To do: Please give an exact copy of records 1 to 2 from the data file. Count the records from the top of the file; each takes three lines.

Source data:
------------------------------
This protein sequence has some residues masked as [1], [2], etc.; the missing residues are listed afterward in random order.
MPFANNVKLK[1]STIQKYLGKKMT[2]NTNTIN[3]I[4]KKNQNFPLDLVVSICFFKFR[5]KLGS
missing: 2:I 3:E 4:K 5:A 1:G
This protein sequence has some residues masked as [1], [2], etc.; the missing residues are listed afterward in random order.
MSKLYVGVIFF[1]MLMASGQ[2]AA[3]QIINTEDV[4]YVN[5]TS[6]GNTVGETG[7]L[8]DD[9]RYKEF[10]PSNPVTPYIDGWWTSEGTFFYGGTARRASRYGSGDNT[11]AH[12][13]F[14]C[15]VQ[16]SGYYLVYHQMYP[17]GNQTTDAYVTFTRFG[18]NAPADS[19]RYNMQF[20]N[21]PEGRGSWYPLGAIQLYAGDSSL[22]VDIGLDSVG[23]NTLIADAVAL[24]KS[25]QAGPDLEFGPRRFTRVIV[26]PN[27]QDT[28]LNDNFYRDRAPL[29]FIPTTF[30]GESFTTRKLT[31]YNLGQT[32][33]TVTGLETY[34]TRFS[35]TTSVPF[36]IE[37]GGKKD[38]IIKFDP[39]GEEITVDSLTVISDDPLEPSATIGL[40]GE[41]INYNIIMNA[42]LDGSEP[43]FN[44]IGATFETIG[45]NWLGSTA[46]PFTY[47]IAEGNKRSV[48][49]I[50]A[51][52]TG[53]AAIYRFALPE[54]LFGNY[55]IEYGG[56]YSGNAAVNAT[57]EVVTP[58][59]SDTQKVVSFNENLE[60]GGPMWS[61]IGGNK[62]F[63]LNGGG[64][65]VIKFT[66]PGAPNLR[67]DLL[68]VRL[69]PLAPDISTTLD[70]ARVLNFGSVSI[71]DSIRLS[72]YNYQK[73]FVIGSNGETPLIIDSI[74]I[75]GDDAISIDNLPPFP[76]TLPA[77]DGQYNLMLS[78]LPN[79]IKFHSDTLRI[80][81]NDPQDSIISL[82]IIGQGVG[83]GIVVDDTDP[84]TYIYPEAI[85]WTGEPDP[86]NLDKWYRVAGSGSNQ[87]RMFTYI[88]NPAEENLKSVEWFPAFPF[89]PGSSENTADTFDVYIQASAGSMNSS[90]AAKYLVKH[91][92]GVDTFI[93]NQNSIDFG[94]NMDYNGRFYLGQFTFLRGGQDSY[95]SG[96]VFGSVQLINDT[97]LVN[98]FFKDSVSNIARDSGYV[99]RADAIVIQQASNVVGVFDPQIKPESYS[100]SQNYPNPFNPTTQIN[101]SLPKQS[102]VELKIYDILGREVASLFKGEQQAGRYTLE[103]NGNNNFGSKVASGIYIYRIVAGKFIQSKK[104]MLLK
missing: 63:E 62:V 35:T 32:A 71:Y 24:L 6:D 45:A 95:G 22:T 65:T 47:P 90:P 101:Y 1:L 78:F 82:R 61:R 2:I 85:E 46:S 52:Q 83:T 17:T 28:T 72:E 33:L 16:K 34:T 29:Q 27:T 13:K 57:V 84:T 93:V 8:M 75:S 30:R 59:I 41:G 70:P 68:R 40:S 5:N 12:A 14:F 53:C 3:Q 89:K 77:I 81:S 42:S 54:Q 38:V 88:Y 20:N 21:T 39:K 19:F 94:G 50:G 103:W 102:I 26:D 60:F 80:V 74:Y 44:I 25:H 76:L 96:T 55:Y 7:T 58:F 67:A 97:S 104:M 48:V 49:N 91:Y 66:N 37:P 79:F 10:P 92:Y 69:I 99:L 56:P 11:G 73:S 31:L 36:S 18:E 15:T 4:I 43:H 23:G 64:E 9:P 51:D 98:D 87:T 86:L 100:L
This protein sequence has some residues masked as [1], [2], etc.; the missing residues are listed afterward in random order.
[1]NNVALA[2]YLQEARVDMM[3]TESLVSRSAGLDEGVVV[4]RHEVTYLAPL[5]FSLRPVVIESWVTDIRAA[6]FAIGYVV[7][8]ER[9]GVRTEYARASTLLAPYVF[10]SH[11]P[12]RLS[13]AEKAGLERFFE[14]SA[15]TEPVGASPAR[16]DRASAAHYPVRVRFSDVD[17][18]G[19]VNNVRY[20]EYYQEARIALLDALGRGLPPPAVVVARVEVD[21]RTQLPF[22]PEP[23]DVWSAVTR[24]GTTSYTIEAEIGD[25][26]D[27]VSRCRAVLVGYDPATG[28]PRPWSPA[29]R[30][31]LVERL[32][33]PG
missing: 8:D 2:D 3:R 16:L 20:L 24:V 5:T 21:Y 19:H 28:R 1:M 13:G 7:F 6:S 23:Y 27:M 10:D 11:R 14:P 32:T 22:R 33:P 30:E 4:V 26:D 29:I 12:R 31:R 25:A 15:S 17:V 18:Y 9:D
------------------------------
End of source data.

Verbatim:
This protein sequence has some residues masked as [1], [2], etc.; the missing residues are listed afterward in random order.
MPFANNVKLK[1]STIQKYLGKKMT[2]NTNTIN[3]I[4]KKNQNFPLDLVVSICFFKFR[5]KLGS
missing: 2:I 3:E 4:K 5:A 1:G
This protein sequence has some residues masked as [1], [2], etc.; the missing residues are listed afterward in random order.
MSKLYVGVIFF[1]MLMASGQ[2]AA[3]QIINTEDV[4]YVN[5]TS[6]GNTVGETG[7]L[8]DD[9]RYKEF[10]PSNPVTPYIDGWWTSEGTFFYGGTARRASRYGSGDNT[11]AH[12][13]F[14]C[15]VQ[16]SGYYLVYHQMYP[17]GNQTTDAYVTFTRFG[18]NAPADS[19]RYNMQF[20]N[21]PEGRGSWYPLGAIQLYAGDSSL[22]VDIGLDSVG[23]NTLIADAVAL[24]KS[25]QAGPDLEFGPRRFTRVIV[26]PN[27]QDT[28]LNDNFYRDRAPL[29]FIPTTF[30]GESFTTRKLT[31]YNLGQT[32][33]TVTGLETY[34]TRFS[35]TTSVPF[36]IE[37]GGKKD[38]IIKFDP[39]GEEITVDSLTVISDDPLEPSATIGL[40]GE[41]INYNIIMNA[42]LDGSEP[43]FN[44]IGATFETIG[45]NWLGSTA[46]PFTY[47]IAEGNKRSV[48][49]I[50]A[51][52]TG[53]AAIYRFALPE[54]LFGNY[55]IEYGG[56]YSGNAAVNAT[57]EVVTP[58][59]SDTQKVVSFNENLE[60]GGPMWS[61]IGGNK[62]F[63]LNGGG[64][65]VIKFT[66]PGAPNLR[67]DLL[68]VRL[69]PLAPDISTTLD[70]ARVLNFGSVSI[71]DSIRLS[72]YNYQK[73]FVIGSNGETPLIIDSI[74]I[75]GDDAISIDNLPPFP[76]TLPA[77]DGQYNLMLS[78]LPN[79]IKFHSDTLRI[80][81]NDPQDSIISL[82]IIGQGVG[83]GIVVDDTDP[84]TYIYPEAI[85]WTGEPDP[86]NLDKWYRVAGSGSNQ[87]RMFTYI[88]NPAEENLKSVEWFPAFPF[89]PGSSENTADTFDVYIQASAGSMNSS[90]AAKYLVKH[91][92]GVDTFI[93]NQNSIDFG[94]NMDYNGRFYLGQFTFLRGGQDSY[95]SG[96]VFGSVQLINDT[97]LVN[98]FFKDSVSNIARDSGYV[99]RADAIVIQQASNVVGVFDPQIKPESYS[100]SQNYPNPFNPTTQIN[101]SLPKQS[102]VELKIYDILGREVASLFKGEQQAGRYTLE[103]NGNNNFGSKVASGIYIYRIVAGKFIQSKK[104]MLLK
missing: 63:E 62:V 35:T 32:A 71:Y 24:L 6:D 45:A 95:G 22:T 65:T 47:P 90:P 101:Y 1:L 78:F 82:R 61:R 2:I 85:E 46:S 52:Q 83:T 17:T 28:T 72:E 33:L 16:K 34:T 29:Q 27:T 13:K 57:V 84:T 93:V 8:M 75:S 30:R 59:I 41:G 70:P 68:R 40:S 5:N 12:A 14:F 53:C 3:Q 89:K 77:I 81:S 42:S 54:Q 38:V 88:Y 20:N 21:T 39:K 19:F 94:G 50:G 103:W 102:I 26:D 60:F 80:V 74:Y 44:I 25:H 76:L 96:T 55:Y 7:T 58:F 67:A 97:S 104:M 48:V 49:N 91:Y 66:N 37:P 79:F 10:P 92:Y 69:I 99:L 56:P 11:G 73:S 31:L 36:S 18:E 15:T 4:I 43:H 23:G 64:E 9:P 51:D 98:D 87:T 86:L 100:L